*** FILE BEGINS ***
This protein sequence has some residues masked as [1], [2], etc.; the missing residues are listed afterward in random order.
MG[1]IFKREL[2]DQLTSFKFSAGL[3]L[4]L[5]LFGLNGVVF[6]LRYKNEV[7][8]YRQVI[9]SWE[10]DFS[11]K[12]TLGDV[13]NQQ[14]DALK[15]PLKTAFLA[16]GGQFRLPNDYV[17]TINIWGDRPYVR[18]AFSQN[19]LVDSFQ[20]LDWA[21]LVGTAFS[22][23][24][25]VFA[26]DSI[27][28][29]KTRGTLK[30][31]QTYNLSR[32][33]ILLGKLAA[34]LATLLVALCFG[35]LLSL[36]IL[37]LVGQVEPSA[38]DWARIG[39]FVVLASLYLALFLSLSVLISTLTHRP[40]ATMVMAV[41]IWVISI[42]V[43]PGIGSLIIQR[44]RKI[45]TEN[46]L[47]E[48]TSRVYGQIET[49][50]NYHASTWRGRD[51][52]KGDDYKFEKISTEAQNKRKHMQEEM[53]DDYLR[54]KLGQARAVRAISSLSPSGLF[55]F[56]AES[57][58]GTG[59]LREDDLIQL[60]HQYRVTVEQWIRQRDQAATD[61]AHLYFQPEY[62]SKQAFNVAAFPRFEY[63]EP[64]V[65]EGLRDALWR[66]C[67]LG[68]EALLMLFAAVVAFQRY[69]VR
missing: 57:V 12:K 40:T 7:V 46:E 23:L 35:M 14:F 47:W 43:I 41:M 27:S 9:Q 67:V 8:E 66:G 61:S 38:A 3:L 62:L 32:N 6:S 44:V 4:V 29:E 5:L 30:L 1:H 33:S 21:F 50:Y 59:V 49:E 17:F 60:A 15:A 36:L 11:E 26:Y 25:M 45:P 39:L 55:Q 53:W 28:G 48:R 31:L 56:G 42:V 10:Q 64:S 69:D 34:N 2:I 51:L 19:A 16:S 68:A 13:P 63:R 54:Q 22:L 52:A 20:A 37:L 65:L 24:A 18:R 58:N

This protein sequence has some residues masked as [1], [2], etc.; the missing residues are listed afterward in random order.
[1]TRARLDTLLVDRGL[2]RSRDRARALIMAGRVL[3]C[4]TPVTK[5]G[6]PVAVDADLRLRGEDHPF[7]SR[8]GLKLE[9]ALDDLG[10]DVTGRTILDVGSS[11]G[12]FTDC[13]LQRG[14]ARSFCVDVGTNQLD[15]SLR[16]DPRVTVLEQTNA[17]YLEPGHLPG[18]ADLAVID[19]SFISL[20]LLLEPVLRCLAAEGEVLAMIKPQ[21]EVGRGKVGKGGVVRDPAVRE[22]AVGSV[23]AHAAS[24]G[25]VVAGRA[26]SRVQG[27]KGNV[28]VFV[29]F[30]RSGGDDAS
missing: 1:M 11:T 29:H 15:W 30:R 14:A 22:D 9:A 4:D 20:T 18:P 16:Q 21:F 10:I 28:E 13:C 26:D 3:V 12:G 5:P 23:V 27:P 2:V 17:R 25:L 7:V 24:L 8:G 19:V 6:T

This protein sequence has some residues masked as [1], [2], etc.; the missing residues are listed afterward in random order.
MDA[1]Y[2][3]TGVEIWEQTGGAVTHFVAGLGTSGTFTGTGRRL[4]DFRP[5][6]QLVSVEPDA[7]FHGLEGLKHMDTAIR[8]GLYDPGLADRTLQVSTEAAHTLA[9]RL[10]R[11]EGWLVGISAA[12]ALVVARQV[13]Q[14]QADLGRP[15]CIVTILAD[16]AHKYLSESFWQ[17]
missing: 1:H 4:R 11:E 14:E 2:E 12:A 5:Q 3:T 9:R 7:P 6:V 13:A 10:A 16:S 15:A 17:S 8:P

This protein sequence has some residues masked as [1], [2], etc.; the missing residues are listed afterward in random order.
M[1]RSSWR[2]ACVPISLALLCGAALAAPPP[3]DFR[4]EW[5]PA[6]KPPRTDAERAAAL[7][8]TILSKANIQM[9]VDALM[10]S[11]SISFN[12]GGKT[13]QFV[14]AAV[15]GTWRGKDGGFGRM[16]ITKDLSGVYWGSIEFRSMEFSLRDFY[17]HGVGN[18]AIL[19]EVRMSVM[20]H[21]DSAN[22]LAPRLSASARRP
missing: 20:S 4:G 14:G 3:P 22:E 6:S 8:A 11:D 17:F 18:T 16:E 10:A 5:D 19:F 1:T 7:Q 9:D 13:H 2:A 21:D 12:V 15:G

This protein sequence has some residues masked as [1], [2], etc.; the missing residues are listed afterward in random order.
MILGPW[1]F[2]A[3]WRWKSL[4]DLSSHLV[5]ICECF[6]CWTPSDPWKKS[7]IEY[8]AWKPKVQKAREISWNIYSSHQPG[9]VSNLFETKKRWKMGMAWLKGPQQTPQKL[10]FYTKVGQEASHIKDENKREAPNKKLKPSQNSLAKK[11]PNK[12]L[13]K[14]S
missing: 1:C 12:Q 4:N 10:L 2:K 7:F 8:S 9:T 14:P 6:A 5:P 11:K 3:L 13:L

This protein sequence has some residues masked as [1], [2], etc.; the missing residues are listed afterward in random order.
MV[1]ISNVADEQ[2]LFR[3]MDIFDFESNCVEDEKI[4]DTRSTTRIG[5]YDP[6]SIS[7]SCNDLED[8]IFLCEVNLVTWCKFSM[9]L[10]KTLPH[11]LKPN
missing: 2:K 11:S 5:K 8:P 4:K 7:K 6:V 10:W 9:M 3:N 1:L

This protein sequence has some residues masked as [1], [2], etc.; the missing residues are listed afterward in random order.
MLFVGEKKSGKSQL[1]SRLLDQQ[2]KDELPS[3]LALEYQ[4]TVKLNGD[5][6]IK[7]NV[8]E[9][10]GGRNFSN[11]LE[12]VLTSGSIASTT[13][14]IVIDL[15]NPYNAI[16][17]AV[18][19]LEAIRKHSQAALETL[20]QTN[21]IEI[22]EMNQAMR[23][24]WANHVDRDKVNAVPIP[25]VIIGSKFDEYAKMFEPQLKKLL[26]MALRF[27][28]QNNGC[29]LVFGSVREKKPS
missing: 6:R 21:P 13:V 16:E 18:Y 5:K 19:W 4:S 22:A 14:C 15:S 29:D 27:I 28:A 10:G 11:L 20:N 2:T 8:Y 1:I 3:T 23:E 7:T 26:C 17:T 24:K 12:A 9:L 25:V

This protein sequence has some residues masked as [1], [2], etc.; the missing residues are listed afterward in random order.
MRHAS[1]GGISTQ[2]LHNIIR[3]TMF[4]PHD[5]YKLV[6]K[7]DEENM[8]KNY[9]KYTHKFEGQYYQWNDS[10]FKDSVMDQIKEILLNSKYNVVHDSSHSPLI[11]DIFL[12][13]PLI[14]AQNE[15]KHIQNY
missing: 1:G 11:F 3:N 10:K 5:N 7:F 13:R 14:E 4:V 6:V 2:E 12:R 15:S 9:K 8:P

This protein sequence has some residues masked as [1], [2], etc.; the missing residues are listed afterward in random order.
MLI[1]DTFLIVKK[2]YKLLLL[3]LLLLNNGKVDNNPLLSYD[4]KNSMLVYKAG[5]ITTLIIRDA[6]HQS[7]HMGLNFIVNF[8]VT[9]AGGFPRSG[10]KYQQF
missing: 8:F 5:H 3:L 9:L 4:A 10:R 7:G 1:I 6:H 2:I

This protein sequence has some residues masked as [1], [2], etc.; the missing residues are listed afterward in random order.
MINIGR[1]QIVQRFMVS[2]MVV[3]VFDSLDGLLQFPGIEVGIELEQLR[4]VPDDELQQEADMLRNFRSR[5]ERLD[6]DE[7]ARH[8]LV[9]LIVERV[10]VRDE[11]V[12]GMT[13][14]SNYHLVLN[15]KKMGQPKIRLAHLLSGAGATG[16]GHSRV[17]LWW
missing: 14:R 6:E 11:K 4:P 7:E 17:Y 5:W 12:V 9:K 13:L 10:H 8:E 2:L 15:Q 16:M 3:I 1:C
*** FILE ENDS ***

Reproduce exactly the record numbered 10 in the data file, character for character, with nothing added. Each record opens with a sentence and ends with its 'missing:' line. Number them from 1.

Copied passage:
This protein sequence has some residues masked as [1], [2], etc.; the missing residues are listed afterward in random order.
MINIGR[1]QIVQRFMVS[2]MVV[3]VFDSLDGLLQFPGIEVGIELEQLR[4]VPDDELQQEADMLRNFRSR[5]ERLD[6]DE[7]ARH[8]LV[9]LIVERV[10]VRDE[11]V[12]GMT[13][14]SNYHLVLN[15]KKMGQPKIRLAHLLSGAGATG[16]GHSRV[17]LWW
missing: 14:R 6:E 11:K 4:P 7:E 17:Y 5:W 12:V 9:K 13:L 10:H 8:E 2:L 15:Q 16:M 3:I 1:C